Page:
Audits and investigations into the effects of ObamaCare from congressional committees, government auditors, advocacy groups, and others.

A poll of 2,000 doctors shows that nearly 4 out of 5 are less optimistic about health care following Obamacare’s passage, and about two-thirds would consider not taking patients covered by government-run programs.

President Obama’s pick to head Medicare and Medicaid highlights the choice we face regarding Obamacare: repeal or rationed care.

Obamacare would limit Medicare spending by cutting Medicare’s payments to providers, leading to reduced access for seniors as the supply of willing providers dwindles.

A report by the Obama administration’s Medicare Chief Actuary forecasts that, among other things, ObamaCare would fail to achieve its number-one stated goal — reducing health care costs — and would instead raise costs, which helps explain why the legislation was rushed to a midnight vote (though its major programs wouldn’t begin until 2014) and why a clear majority of Americans oppose it.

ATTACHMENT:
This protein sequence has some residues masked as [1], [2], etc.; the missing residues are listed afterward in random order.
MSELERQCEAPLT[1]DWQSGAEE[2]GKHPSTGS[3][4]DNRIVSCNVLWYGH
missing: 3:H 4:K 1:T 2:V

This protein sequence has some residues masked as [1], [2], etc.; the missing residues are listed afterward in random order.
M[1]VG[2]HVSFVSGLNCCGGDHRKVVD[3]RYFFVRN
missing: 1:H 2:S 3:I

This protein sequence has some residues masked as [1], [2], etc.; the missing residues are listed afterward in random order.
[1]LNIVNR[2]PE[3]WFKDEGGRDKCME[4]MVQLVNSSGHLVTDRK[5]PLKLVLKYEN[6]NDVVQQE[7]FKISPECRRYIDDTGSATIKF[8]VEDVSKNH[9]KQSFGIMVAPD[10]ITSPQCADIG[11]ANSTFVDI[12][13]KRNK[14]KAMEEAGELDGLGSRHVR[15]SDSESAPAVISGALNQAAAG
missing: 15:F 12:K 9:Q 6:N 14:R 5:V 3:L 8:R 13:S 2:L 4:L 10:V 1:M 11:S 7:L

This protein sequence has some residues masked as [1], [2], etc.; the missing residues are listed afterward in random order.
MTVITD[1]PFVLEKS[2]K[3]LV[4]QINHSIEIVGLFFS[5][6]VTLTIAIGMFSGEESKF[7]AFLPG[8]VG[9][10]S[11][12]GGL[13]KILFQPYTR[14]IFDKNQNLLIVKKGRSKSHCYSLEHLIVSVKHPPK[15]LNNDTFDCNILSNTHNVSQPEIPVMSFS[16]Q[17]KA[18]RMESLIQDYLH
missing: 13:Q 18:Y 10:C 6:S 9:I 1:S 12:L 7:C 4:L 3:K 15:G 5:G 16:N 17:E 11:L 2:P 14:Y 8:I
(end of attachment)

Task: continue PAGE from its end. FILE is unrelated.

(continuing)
The increasing political toxicity of Britain’s not-so-aptly-named NICE (National Institute of Clinical Excellence) is not a good omen for supporters of ObamaCare and its Independent Payments Advisory Board.

The AMA, a high-profile supporter of Obamacare, has largely been transformed from an association that looks out for — and reflects the opinions of — doctors, into a special-interest group that’s beholden to the federal government and would prefer that doctors stay silent.

The culture of Washington doesn’t like to admit mistakes and, if necessary, to correct them — and Obamacare is one giant mistake in need of correction via repeal.

The Senate bill, which became the enacted version of Obamacare (in connection with the “reconciliation package”), was never intended to be final law — and it reads like it.